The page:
How to Cultivate Resilience

If you have ever bought a Dyson vacuum cleaner then you may be aware of the story of James Dyson. A local sawmill caught James’ eye and under the cover of dark he sketched the timber yard’s giant cyclone. It spun saw dust out of the air, collecting it in a chamber. James wondered if the same principle could be applied to vacuum cleaners and put an end to clogging vacuum cleaner bags?

It took James 5 years and 5,127 prototypes later to produce a machine that had no bag and no loss of suction. This is a great example of personal resilience and never giving up in the face of adversity and rejection.
Resilient people seem to have an approach to life that is characterised by a realistic optimism, self-confidence, a sense of humour and finding meaning in every negative experience.

So how can we become more resilient in our working environment where on occasions both our physical and mental boundaries are pushed to their limits?

Change your inner dialogue –

Work at putting a positive spin on a negative experience. Resilient people know and understand that there are 2 possible scripts that can play out in the mind in the face of a setback. The quote “what’s meant for you won’t go past you” is a great example of rationalising and dealing with a setback and then learning to move forward positively. If you have ever had a setback always consider what you learnt or took away from the experience that then enabled you to move on.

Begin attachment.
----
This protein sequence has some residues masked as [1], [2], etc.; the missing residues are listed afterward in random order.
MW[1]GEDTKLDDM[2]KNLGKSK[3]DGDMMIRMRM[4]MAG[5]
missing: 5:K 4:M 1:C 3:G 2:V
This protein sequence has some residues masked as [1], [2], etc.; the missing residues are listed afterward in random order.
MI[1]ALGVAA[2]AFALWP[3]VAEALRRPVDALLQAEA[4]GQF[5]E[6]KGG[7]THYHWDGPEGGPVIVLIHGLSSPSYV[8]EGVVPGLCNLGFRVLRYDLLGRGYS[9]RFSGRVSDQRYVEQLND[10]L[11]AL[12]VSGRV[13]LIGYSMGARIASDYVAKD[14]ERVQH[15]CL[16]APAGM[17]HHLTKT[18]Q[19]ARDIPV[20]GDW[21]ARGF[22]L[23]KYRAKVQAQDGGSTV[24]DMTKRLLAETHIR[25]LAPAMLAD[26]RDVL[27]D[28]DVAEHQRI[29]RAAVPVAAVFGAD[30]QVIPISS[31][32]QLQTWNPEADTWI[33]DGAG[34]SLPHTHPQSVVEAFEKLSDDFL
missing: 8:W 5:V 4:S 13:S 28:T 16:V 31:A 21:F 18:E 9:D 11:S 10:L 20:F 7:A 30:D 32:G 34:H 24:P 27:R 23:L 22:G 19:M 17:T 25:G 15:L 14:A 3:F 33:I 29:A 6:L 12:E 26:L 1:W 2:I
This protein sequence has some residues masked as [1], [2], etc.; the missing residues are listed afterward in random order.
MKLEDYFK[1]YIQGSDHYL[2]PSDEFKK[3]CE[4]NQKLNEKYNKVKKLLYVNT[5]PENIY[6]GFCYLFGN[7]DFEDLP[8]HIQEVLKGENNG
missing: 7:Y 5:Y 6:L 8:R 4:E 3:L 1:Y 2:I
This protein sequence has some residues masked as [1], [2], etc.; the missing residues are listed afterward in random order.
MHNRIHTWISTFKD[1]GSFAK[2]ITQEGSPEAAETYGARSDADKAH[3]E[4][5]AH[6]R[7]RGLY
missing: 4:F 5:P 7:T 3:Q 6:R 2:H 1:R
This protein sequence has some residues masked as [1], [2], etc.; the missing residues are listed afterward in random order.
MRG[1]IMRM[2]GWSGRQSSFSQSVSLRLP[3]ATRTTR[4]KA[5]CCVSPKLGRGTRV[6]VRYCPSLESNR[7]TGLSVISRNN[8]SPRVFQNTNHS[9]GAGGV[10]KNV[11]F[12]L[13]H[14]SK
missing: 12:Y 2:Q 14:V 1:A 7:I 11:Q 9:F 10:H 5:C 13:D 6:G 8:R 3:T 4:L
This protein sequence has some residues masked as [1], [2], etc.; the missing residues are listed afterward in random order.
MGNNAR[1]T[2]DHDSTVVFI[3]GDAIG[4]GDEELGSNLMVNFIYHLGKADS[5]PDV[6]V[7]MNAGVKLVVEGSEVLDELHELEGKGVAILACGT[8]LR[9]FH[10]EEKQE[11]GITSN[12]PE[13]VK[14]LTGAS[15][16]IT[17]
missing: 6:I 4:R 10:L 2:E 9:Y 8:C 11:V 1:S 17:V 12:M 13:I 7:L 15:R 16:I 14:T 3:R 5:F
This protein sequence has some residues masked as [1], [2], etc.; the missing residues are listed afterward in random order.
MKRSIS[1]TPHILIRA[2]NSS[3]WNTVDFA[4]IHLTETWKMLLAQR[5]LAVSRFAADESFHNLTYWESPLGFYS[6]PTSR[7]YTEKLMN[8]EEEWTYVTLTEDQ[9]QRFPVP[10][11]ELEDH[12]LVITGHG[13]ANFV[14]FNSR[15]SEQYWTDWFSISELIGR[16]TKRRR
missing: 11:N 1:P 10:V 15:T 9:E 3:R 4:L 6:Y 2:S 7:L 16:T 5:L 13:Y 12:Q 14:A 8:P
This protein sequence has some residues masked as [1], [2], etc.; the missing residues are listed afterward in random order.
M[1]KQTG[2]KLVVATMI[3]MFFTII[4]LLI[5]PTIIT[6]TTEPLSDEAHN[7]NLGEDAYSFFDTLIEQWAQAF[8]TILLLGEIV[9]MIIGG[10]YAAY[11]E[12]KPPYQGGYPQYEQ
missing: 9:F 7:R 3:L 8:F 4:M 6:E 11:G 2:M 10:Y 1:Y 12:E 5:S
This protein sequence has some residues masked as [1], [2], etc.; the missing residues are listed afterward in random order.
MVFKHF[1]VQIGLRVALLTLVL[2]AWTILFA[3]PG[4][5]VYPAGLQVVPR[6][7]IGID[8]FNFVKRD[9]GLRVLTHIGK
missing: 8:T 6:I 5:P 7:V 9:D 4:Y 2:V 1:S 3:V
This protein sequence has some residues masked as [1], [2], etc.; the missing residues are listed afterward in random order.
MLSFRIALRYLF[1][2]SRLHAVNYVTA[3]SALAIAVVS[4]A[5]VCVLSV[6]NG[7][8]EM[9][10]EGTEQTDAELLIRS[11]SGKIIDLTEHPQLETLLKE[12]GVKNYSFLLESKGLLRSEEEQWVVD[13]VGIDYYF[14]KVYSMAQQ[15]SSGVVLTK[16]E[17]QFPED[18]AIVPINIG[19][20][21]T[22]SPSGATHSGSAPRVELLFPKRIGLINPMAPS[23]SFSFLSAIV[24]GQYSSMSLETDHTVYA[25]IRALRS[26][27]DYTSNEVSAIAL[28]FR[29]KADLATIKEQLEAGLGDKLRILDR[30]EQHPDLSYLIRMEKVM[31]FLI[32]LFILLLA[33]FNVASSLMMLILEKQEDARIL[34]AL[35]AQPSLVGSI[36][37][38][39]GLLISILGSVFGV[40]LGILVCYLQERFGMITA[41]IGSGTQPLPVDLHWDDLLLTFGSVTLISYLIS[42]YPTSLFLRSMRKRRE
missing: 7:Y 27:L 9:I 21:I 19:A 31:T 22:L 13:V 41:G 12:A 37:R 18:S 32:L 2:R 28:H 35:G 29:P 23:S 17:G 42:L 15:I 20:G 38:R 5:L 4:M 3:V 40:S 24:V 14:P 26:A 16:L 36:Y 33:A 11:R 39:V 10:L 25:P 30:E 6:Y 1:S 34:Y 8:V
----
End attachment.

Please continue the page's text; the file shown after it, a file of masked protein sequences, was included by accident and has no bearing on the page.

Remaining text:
Take time out –

Sometimes the best thing to do is to take yourself out of the situation you are in for a moment to get clarity and perspective. Go for a walk, sit in a coffee shop and pause for reflection. It is much better for you to take the required space than perhaps lose it with colleagues or your boss. This is especially pertinent if you spend a lot of time in meetings as most senior leaders do. Even just going to the toilet or leaving the room to get a drink can just break the negative space you were previously occupying.

Ask for help –

According to John Lees, author of Secrets of Resilient People you don’t need to be a different person to be resilient. He states that sometimes it is about owning up to what you are not good at and then asking others who are good at it for their help. Sometimes as leaders we can put a huge amount of pressure on ourselves believing we have to be good at everything. If you are able to declare what you are not good at then you can honestly turn to others and ask for help.

Reframe the fear –

Psychologist Emma Barrett states that if you control your thoughts, your physiology will be better able to cope with the situation. When symptoms of fear kick in try reinterpreting them. For example when speaking in public tell yourself that it’s ok to feel like this because I am hyped up and it’s exciting to be asked to speak at such an event.

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